Pujan: Indeed. That’s a major concern. How does CryptoSalary approach such challenges?
Reibin: We will provide a platform for Freelancers and Employers by taking over and automating the administration process of conducting business, thus letting them focus on their core business.
For Freelancers, we will provide a security by requesting the Employer to place funds into Escrow before a Gig can start.
For Employers, we will provide a platform where they can set terms for a Gig and have the Freelancer accept the terms before paying to Escrow.
Gate Payments will allow the parties to agree upon salary amount and milestones within the Gig. This acts in order to lower the risk of bad business, increase trust between the parties and create fairness and balance within the Gig. Another positive consequence of Gate Payments is that even if a Gig would end prematurely, the Freelancer will still have received payments for completed milestones while the Employer has only paid for agreed upon tasks.
It should be fair to all parties. In the Gig Economy and Freelancer landscape – all parties must feel they have the power to engage in thework that is being done.
Pujan: I really like the vision of enabling the Gig Economy that has been surpassed by the industrial boom and centralization…
Speaking of Gig Economy, what sectors do you think would be the beneficiaries of CryptoSalary?
Reibin: CryptoSalary will be a global platform for (a) Freelancers to send invoices without starting a company and (b) Employers or Individuals to pay workers without employing.
Someone who has become a Freelancer today, is a person who has gone through many of the administrative processes that are required to start a company. Entity Setup. Banking. Legal requirements. Tax requirements…
In today’s digital world, where there are applications and services for most of the things that we need, why shouldn’t there be an application that just allows you to become a freelancer instantly?
The administration of being a Freelancer can be shifted onto us, you can just focus on your core business. So we believe that of the future Freelancer aspirants out there, some will want to go traditional, while others will want to use And that leads me on to the next customer segments, which are Employers or Individuals who wish to pay workers without employing them. Given these two customer segments, we see different types of customers.
An Influencer company wishes to expand to global markets and has found Instagram Influencers in different countries for ad campaigns. The influencers do not have their own companies and needs to be paid somehow. It would be much to ask for a newly started out influencer to go through all the hassle of starting a company when you only have one job to offer. How you do pay someone in another country then!
Pujan : The latter customer segment seems very opportunistic, because of the emerging long tail of small businesses that are not very savvy with employment laws, nor do they prefer to get involved in that direction without absolute necessity…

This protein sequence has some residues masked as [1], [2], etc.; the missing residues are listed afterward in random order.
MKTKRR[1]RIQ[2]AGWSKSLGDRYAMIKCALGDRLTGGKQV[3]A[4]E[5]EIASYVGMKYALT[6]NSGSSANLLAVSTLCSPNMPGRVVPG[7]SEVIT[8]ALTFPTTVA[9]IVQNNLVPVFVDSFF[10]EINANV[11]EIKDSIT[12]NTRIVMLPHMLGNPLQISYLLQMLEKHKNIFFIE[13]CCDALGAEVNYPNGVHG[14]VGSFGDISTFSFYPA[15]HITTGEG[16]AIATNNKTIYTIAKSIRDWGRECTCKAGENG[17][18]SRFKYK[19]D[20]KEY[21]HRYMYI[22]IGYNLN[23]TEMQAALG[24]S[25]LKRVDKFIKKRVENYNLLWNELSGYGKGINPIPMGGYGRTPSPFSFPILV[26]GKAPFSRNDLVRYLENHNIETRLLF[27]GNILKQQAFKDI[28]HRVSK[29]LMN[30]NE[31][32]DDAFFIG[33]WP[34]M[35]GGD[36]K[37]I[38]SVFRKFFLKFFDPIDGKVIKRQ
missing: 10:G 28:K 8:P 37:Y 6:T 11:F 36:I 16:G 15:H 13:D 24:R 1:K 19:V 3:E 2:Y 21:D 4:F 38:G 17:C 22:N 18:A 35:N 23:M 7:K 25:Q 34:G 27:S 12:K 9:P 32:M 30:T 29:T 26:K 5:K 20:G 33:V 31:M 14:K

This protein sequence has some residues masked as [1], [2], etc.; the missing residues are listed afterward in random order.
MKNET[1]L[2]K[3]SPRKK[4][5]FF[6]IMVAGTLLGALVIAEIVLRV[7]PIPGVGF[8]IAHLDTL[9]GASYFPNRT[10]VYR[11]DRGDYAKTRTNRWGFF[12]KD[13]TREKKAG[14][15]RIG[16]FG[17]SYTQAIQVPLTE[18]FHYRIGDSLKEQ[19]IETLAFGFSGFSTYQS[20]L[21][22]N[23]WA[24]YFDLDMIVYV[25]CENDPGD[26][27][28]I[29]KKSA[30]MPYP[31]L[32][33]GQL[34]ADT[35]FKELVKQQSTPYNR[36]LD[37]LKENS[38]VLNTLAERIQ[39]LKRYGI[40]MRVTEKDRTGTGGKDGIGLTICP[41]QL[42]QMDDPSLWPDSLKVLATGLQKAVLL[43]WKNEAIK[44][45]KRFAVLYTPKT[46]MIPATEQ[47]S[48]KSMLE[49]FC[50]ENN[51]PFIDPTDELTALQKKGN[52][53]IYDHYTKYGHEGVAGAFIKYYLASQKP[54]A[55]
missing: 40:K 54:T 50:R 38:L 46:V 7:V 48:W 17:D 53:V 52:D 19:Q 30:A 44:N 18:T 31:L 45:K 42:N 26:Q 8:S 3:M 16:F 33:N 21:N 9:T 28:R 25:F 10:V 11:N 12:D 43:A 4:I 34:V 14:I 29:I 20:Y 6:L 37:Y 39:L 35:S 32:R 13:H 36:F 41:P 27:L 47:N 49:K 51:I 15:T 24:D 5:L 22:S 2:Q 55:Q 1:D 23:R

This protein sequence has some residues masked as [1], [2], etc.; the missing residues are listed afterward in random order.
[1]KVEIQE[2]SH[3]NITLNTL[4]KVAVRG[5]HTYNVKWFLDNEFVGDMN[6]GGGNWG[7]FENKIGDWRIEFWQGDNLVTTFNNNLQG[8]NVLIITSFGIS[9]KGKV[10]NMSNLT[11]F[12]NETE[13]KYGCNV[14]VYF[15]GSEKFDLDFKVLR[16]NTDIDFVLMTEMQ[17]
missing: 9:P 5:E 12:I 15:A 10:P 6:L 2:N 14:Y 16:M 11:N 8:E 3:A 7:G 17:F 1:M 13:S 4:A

However the services like Fiverr do allow almost anyone to sign up and become freelancer, am I correct?
Reibin: Yes you are right. But these Freelancers have already managed a way to handle taxes and local regulations, probably by having started a company.
We are not necessarily targeting them. We are targeting those who have not yet taken that step.
CryptoSalary could in the future, offer White Label solutions for services such as Fiverr to open up the possibility to have Freelancer who click in the option of “I do not have a company”.
Pujan : Moving on to the Initial Coin Offering, we have seen a lot of ICO’s being presented as utility tokens in 2017 and 2018. Due to various factors, many have not been able to live up to the expectations…
Do you find any resistance due to the current sentiment of investors towards utility token offerings?
Reibin: First of all, I think it is a shame that many companies chose to ride the ICO wave without actually providing real value and real services. It is important to have this said.
But I think it is good that there is now resistance from investors towards Initial Coin Offerings. People need to investigate before investing, and they need to see real utility within a service or a platform before taking part in this type of crowd-funding system. For us, it only means that we need to be sharper at our Pitch and put a large emphasis on the value of our product. 
Of course, the ICO market has dropped and that is a shame since we believe that crowd-funding is a great way to fund Initial Coin Offerings. At the same time, I would not want someone to buy tokens without knowing what they were getting themselves into. That is not what crowd-funding should be about. It shuold be a road to produce real products and services.
Our mission going forward until August of 2019 which is the date of our ICO, is to make sure that the market and our potential investors have trust in our team and in our ideas.
Pujan : I agree… The well-informed investor community would be very convenient for the post-ICO stage of development I believe. Could you share the information about CryptoSalary ICO? How long is it to continue? And would you be using the marketing means like airdrops and bounties?
Reibin : It is planned to go on for 1 month. We are looking at ways to provide Airdrops and Bounties but we have not yet decided on how to go forth with this.